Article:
God created Man and Woman and all was well with the world.....Then they made religion. The theory of the Eruv is like the Second Amendment. Alot got lost in translation over the centuries.
By lazymedic (100), southampton on Jan 19, 13 10:53 AM
Actually, my understanding is that the eruv was created in rabbinical law, not in the Talmud so it probably does not date back "over the centuries". Can someone in the know tell us the circumstances involved in establishing the first eruv and how it has progressed to where we are today?
By VOS (1241), WHB on Jan 19, 13 11:53 AM
so it was created by a mere mortal, not God ? Read jewish history. This law stems from the building of one of the original temples, which, by the by, wasn't last year. There are volumes written about the Eruv. As a non-Jew, I find Jewish history fascinating and in many ways relevant to life today. That said, erecting Eruvs on telephone poles is a stretch. Consider if you will, distributing a map to the faithful with the boundries delineated. Gets the same job done without the controversy. Everybody ...more
By lazymedic (100), southampton on Jan 19, 13 3:32 PM
"Dad, why do adults fight over little symbols on telephone poles?"
"Because we are stupid, son."
"Oh, that's what I thought. Can we get ice cream now?"
"Sure."
By double standard (1506), Remsenburg on Jan 19, 13 12:39 PM
1 member liked this comment
Dad. What happens when the shoe is on the other foot? Oh thats another story!
By realistic (472), westhampton on Jan 19, 13 4:51 PM
1 member liked this comment
This made me giggle :)
By Terbear (77), Southampton on Jan 26, 13 5:47 PM
The attorneys' fees for this entire situation to be resolved could be staggering over the next decade [sic].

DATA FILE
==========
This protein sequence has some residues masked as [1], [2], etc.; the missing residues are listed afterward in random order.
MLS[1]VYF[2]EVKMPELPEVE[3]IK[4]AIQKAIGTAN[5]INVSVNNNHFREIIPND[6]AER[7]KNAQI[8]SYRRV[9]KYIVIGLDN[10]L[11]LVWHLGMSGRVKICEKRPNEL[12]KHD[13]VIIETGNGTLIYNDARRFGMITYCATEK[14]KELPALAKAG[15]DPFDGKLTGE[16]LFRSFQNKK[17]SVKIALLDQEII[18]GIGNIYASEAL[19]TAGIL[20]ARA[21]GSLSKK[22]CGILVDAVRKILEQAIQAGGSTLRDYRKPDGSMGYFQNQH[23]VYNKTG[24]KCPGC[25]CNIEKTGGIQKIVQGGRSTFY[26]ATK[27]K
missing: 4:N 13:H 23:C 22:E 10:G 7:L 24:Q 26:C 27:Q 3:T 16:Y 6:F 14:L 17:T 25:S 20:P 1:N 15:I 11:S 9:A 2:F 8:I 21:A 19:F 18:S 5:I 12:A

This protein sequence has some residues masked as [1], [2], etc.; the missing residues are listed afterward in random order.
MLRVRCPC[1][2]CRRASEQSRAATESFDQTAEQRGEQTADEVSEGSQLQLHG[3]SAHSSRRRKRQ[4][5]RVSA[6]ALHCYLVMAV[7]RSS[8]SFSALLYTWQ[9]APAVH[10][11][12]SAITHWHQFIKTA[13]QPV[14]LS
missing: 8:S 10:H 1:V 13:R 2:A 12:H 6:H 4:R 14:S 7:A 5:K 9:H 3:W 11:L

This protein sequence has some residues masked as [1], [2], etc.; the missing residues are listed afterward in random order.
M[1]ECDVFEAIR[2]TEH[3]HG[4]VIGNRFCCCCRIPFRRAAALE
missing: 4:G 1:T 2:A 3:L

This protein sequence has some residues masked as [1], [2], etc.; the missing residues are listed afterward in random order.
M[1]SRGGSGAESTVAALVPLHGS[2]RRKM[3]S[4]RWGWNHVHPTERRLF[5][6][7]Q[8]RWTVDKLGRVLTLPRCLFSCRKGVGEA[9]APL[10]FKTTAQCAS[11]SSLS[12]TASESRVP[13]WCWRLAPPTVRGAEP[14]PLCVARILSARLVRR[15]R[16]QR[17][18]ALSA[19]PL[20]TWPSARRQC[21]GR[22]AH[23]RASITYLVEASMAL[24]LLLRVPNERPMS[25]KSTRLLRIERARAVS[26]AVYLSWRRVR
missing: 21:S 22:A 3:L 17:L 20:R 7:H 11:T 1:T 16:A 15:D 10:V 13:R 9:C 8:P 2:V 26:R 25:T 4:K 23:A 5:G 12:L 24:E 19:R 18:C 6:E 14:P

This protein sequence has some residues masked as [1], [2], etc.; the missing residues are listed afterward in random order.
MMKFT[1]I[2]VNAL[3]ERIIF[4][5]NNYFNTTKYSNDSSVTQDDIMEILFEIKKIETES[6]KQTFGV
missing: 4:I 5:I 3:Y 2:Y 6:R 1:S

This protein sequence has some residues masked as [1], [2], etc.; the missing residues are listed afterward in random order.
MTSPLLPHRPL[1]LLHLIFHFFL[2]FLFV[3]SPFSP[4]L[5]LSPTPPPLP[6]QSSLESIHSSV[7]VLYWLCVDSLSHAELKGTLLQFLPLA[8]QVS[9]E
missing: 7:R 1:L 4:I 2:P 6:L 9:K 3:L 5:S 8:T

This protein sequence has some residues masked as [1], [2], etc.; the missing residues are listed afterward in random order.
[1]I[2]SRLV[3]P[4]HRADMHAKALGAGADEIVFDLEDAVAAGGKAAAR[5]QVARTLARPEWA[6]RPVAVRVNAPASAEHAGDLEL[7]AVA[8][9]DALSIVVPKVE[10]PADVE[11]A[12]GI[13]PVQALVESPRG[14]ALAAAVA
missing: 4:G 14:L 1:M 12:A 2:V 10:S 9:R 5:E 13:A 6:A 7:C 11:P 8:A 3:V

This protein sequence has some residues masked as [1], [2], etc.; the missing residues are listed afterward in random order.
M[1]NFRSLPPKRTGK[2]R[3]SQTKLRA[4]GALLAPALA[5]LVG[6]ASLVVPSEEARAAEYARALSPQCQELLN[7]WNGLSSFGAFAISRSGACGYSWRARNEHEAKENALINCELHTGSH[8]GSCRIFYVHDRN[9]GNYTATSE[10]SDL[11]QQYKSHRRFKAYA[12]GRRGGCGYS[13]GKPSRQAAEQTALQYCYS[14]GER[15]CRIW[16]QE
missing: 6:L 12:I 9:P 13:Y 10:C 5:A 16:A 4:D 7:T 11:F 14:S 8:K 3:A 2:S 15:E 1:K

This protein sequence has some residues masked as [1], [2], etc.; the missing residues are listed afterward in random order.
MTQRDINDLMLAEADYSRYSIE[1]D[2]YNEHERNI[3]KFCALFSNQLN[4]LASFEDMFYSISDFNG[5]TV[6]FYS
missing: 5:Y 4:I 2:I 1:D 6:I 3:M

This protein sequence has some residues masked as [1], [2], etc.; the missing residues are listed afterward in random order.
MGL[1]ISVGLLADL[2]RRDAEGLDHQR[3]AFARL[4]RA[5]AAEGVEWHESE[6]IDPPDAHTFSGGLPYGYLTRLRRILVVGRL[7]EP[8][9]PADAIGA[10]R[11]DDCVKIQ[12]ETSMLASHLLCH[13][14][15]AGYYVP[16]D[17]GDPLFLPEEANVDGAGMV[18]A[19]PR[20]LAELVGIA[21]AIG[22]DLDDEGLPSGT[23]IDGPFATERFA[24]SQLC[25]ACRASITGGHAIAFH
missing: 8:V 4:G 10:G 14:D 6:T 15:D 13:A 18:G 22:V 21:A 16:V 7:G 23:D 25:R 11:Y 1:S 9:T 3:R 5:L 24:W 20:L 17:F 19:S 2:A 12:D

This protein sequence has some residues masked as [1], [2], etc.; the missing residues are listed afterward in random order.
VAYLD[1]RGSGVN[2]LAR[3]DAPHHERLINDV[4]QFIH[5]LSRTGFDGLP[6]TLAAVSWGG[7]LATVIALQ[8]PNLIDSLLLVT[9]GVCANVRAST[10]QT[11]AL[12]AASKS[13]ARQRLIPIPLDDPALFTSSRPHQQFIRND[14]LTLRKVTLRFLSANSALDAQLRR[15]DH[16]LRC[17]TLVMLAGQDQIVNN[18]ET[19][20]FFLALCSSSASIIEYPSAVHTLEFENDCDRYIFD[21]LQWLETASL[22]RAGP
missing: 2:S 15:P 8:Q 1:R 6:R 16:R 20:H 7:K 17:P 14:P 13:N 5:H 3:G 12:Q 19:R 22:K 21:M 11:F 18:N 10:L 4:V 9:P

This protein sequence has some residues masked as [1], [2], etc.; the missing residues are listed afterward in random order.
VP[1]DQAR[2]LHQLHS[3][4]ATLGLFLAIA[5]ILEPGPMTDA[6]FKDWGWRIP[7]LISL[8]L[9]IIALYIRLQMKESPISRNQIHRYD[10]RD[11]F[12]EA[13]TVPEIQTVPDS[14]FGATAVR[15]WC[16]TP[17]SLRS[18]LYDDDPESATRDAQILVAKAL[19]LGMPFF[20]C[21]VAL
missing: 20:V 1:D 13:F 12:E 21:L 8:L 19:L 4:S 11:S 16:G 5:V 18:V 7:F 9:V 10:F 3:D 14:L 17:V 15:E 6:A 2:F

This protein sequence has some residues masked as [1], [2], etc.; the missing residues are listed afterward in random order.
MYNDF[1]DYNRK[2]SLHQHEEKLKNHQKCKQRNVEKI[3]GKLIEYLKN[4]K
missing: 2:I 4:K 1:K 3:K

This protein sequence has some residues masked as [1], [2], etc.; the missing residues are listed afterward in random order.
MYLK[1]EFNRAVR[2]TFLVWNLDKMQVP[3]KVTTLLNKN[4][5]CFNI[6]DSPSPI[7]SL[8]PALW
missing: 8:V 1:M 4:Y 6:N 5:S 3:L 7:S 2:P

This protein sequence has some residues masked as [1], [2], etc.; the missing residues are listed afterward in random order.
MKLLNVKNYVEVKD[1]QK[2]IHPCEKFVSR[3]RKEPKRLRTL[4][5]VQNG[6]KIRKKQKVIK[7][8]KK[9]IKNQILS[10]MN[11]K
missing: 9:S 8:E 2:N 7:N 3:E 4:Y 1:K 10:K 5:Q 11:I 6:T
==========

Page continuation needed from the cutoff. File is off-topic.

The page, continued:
Do the various state and federal courts have the authority to require that the parties post a bond for all costs and fees if they lose?

Is there a motion in any court to combine all cases in one venue (normally this would be a federal court)?
By PBR (4956), Southampton on Jan 19, 13 12:55 PM
"Jewish People for the Betterment of Westhampton Beach" has filed a federal lawsuit to prohibit the eruv on constitutional grounds. While I cannot read the article, I assume that it refers only to to state lawsuits filed by E3A against Quogue and Westhampton Beach. Being a superior court, the federal suit is the only meaningful one. Nothing will happen until IT is decided, probably on appeal.
By highhatsize (4217), East Quogue on Jan 19, 13 7:50 PM
Push or pull something in defiance of The Almighty in front of MY house on the Sabbath? Better think twice, I've got water balloons.
By loading... (601), quiogue on Jan 23, 13 9:35 AM
better fill them on Friday
By Hambone (514), New York on Jan 25, 13 9:24 AM
um, no....Friday is holy to Pastafarians!
By loading... (601), quiogue on Jan 25, 13 7:25 PM
I thought Wednesday was Prince Spaghetti Day...
By Mr. Z (11847), North Sea on Jan 25, 13 7:29 PM
Eruv is just an excuse to do stuff your religion says you shouldn't do. In my apartment building in NYC, one of the many home networks that came up was "eruv (followed by numbers)" I mean come on. You want to be super-duper-orthodox religious person but you need to be on the Internet on the sabbath? Please. If you want to observe sabbath rules, then observe sabbath rules. I have inlaws who are orthodox -- not ultra orthodox. They obey sabbath rules because that's part of their identity. They don't ...more
By btdt (449), water mill on Jan 27, 13 12:35 AM